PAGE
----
Sunday, May 8, 2016

A touch of mom-time, thanks to modern tech.

Me and my Mama, before e-mail was even a thing.
Around the time that I lost my mother to the evil that is cancer, about 2 and a half years ago, I stopped being able to function on a simple level. It was like motor skills...I'd lost my fine motor but could still haul myself through the gross movements...anyway, I kept myself and my family going but some of the finer points of being functional were all but absent. 

Like dealing with email. 

I used to have a pristine inbox that was never overrun. If I had 45 unread messages I felt so far behind it wasn't even funny; and I paid each bill the moment it hit my screen, replied to each message as soon as I was able... I remember seeing a friend's inbox screen once and she had over 300 unread messages and my heart sank for seemed like an impossibility to function with that many unread, unaddressed conversations in there. 

But after we said goodbye to my mother, I just...couldn't. Mortified, I watched as my inbox filled up with the messages I was usually able to filter and delete or address with relative ease in no time. They began to pile up. Pretty soon the number was in the hundreds, and I thought, I can deal with this once I'm through this fog, it is ok. 

The number rose. I still tried to grab the relevant ones where I could and not loose anything important in the hubub, but even that is a skill that took time to figure out. Meanwhile, the number kept rising.

Once my inbox had over 1,000 unread messages, I admitted that it was a part of grief. 

Once the fifth digit entered the picture, I reconfigured my inbox in order to cope with the influx. This had the dual purpose of making it easier to find those important messages in the mess as well as hiding so many of the unaddressed messages in side categories; "promotions", "social", "forums"...and the number suddenly only reflected the number in that particular category and gave me a false sense of "it's not thaaat bad..." even though each category was in the thousands, at least.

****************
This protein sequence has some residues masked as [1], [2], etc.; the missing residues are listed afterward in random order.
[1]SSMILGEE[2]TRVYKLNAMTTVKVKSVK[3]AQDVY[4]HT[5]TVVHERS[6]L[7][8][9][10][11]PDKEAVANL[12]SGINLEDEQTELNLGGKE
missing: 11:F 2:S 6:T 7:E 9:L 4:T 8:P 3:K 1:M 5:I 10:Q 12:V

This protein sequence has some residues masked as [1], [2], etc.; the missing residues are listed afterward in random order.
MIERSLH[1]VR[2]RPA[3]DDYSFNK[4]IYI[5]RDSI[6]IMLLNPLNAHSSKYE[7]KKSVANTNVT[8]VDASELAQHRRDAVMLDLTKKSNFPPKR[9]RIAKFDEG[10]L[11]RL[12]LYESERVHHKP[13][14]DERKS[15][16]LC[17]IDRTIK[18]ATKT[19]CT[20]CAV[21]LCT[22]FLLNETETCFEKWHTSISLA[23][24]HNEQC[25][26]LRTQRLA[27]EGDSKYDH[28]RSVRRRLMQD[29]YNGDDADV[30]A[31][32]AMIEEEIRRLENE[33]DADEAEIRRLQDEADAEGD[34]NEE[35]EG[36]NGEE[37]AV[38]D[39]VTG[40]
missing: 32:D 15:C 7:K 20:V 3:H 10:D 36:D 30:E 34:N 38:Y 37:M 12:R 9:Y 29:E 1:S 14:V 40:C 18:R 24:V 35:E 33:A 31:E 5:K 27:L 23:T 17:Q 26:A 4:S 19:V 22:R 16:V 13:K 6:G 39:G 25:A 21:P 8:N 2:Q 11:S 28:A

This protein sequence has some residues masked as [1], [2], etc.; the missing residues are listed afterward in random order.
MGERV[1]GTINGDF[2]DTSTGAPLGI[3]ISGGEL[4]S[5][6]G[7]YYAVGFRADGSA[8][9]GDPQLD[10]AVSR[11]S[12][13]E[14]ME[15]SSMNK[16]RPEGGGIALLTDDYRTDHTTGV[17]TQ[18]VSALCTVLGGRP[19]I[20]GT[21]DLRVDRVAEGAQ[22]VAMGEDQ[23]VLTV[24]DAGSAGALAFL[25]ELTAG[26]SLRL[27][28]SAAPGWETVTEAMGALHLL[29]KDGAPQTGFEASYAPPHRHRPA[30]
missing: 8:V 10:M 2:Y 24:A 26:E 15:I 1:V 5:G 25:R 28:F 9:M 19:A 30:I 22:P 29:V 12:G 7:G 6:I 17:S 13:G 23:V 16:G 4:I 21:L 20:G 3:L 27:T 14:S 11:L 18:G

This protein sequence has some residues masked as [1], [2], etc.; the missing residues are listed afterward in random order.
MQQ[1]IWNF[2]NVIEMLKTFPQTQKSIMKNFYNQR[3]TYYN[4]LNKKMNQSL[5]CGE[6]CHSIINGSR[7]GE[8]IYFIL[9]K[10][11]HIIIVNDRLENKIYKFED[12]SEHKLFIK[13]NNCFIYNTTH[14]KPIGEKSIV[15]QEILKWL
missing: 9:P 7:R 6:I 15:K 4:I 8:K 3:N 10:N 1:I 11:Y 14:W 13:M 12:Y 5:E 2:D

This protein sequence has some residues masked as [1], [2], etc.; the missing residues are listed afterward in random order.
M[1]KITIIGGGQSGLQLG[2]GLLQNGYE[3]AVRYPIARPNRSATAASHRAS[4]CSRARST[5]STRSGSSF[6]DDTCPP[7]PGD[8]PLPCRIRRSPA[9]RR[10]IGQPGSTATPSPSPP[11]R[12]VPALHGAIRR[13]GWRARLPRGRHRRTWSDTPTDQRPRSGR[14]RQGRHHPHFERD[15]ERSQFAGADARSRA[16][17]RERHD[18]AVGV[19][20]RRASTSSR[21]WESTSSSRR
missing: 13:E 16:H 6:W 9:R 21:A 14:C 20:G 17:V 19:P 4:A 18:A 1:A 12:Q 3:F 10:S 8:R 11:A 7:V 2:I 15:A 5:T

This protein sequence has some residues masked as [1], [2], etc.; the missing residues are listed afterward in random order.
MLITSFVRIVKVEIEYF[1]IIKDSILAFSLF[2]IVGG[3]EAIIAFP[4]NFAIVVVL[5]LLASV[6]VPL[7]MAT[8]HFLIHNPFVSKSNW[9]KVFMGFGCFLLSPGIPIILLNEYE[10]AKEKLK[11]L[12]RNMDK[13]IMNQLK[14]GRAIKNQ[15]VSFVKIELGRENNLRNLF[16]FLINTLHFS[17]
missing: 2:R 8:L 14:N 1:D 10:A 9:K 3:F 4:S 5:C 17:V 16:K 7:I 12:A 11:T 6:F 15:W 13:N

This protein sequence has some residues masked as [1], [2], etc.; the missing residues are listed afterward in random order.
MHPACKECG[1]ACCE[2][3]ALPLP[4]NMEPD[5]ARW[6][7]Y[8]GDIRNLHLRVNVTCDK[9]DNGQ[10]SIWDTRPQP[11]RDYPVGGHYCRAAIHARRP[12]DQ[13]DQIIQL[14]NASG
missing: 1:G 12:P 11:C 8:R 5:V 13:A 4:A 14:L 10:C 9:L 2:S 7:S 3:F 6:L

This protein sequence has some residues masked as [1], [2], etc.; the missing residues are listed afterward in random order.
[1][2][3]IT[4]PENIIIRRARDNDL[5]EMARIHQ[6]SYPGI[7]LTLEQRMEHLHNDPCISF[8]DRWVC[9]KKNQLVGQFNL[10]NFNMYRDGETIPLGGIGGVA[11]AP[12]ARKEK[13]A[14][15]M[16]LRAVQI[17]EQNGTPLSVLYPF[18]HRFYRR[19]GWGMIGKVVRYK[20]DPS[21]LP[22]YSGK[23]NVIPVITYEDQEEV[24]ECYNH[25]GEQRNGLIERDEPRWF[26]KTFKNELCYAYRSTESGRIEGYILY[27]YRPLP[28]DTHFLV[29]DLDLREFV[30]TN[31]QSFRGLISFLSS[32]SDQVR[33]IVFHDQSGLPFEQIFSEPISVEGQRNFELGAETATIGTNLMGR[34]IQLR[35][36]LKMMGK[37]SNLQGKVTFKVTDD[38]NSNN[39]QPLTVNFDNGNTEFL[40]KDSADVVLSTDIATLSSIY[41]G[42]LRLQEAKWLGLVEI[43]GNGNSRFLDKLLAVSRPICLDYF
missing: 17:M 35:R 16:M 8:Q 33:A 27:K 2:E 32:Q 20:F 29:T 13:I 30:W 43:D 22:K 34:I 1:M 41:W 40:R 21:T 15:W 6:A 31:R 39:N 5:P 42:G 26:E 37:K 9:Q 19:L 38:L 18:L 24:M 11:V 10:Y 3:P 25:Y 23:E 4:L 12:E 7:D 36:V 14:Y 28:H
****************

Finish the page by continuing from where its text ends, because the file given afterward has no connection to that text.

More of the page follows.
I decided that my mother's day gift to myself this year was going to be reclaiming control of my inbox. A seemingly silly little thing that has massive psychological implications for me personally...I was going to reclaim control over this small part of my life that is such a big, important tool in my daily operations. 

Occasionally, I'd stop and think; I have to get this under control!! but I could never work fast enough to get ahead. I even considered abandoning the account and starting fresh; but that was never a smart idea and even in the midst of my overwhelm I knew it. 

The numbers just kept rising. And I just kept mitigating the disaster. Rise and deal. Rise, and deal. 

Yesterday, though, for whatever reason, I started to clean it out. The total number of unaddressed messages had risen into the six figure range by this point...yes, we are in fact talking about hundreds of thousands of unaddressed messages dating back two and a half was horrifying. (...and made me mentally apologize to my friend for having silently judged her mere hundreds...) 

This time, however, I discovered that Google had added a bulk selection option...a new feature that I hadn't encountered before...and for whatever reason, it gave me the shove I needed to be able to dig myself out from all of that. All the store promotions, all the facebook notifications, all the homeschooling listserve messages I never quite got too...gone, in an instant. And suddenly, I had the motivation. Search, select, delete, search, weed out the relevant bits, toss out the rest...